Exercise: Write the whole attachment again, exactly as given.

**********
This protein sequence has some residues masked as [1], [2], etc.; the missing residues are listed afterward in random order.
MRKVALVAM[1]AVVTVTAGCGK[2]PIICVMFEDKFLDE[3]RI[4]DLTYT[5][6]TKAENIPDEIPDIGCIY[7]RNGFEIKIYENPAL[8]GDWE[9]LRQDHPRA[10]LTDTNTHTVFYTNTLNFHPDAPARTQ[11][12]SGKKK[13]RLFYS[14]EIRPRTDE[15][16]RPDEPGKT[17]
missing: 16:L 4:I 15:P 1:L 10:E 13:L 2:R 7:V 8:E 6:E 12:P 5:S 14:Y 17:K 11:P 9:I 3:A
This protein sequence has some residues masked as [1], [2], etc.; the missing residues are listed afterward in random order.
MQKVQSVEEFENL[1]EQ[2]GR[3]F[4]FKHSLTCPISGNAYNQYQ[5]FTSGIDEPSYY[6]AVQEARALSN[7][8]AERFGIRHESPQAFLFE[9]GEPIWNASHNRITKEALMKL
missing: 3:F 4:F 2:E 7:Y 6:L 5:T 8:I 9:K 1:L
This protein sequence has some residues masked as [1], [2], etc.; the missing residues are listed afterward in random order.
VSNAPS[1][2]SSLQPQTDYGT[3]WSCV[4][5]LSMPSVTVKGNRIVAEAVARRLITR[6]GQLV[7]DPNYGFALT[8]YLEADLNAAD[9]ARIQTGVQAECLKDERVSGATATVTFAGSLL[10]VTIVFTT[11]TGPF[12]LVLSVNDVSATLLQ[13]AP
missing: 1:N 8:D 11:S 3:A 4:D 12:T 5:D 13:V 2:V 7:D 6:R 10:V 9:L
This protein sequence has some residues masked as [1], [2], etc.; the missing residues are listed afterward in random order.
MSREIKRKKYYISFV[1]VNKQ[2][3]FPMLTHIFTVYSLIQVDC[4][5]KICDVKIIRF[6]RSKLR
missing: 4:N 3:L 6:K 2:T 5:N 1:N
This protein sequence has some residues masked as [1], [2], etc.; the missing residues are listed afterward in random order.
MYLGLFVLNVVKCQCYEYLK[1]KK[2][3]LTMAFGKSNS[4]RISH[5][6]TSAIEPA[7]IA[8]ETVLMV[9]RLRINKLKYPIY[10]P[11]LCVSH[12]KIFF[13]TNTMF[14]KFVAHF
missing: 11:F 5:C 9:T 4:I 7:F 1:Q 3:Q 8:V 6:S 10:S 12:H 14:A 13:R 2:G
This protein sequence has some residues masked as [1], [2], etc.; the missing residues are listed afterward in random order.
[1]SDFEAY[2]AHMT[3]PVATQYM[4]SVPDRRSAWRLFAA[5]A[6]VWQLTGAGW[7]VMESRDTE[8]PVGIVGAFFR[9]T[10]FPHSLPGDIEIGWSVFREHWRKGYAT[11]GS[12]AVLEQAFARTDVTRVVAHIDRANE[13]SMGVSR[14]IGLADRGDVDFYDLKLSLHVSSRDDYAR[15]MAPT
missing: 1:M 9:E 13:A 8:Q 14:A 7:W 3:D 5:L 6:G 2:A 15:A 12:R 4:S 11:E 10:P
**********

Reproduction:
This protein sequence has some residues masked as [1], [2], etc.; the missing residues are listed afterward in random order.
MRKVALVAM[1]AVVTVTAGCGK[2]PIICVMFEDKFLDE[3]RI[4]DLTYT[5][6]TKAENIPDEIPDIGCIY[7]RNGFEIKIYENPAL[8]GDWE[9]LRQDHPRA[10]LTDTNTHTVFYTNTLNFHPDAPARTQ[11][12]SGKKK[13]RLFYS[14]EIRPRTDE[15][16]RPDEPGKT[17]
missing: 16:L 4:I 15:P 1:L 10:E 13:L 2:R 7:V 8:E 6:E 12:P 5:S 14:Y 17:K 11:P 9:I 3:A
This protein sequence has some residues masked as [1], [2], etc.; the missing residues are listed afterward in random order.
MQKVQSVEEFENL[1]EQ[2]GR[3]F[4]FKHSLTCPISGNAYNQYQ[5]FTSGIDEPSYY[6]AVQEARALSN[7][8]AERFGIRHESPQAFLFE[9]GEPIWNASHNRITKEALMKL
missing: 3:F 4:F 2:E 7:Y 6:L 5:T 8:I 9:K 1:L
This protein sequence has some residues masked as [1], [2], etc.; the missing residues are listed afterward in random order.
VSNAPS[1][2]SSLQPQTDYGT[3]WSCV[4][5]LSMPSVTVKGNRIVAEAVARRLITR[6]GQLV[7]DPNYGFALT[8]YLEADLNAAD[9]ARIQTGVQAECLKDERVSGATATVTFAGSLL[10]VTIVFTT[11]TGPF[12]LVLSVNDVSATLLQ[13]AP
missing: 1:N 8:D 11:S 3:A 4:D 12:T 5:D 13:V 2:V 7:D 6:R 10:V 9:L
This protein sequence has some residues masked as [1], [2], etc.; the missing residues are listed afterward in random order.
MSREIKRKKYYISFV[1]VNKQ[2][3]FPMLTHIFTVYSLIQVDC[4][5]KICDVKIIRF[6]RSKLR
missing: 4:N 3:L 6:K 2:T 5:N 1:N
This protein sequence has some residues masked as [1], [2], etc.; the missing residues are listed afterward in random order.
MYLGLFVLNVVKCQCYEYLK[1]KK[2][3]LTMAFGKSNS[4]RISH[5][6]TSAIEPA[7]IA[8]ETVLMV[9]RLRINKLKYPIY[10]P[11]LCVSH[12]KIFF[13]TNTMF[14]KFVAHF
missing: 11:F 5:C 9:T 4:I 7:F 1:Q 3:Q 8:V 6:S 10:S 12:H 14:A 13:R 2:G
This protein sequence has some residues masked as [1], [2], etc.; the missing residues are listed afterward in random order.
[1]SDFEAY[2]AHMT[3]PVATQYM[4]SVPDRRSAWRLFAA[5]A[6]VWQLTGAGW[7]VMESRDTE[8]PVGIVGAFFR[9]T[10]FPHSLPGDIEIGWSVFREHWRKGYAT[11]GS[12]AVLEQAFARTDVTRVVAHIDRANE[13]SMGVSR[14]IGLADRGDVDFYDLKLSLHVSSRDDYAR[15]MAPT
missing: 1:M 9:E 13:A 8:Q 14:A 7:W 3:D 5:L 6:G 2:A 15:A 12:R 4:S 11:E 10:P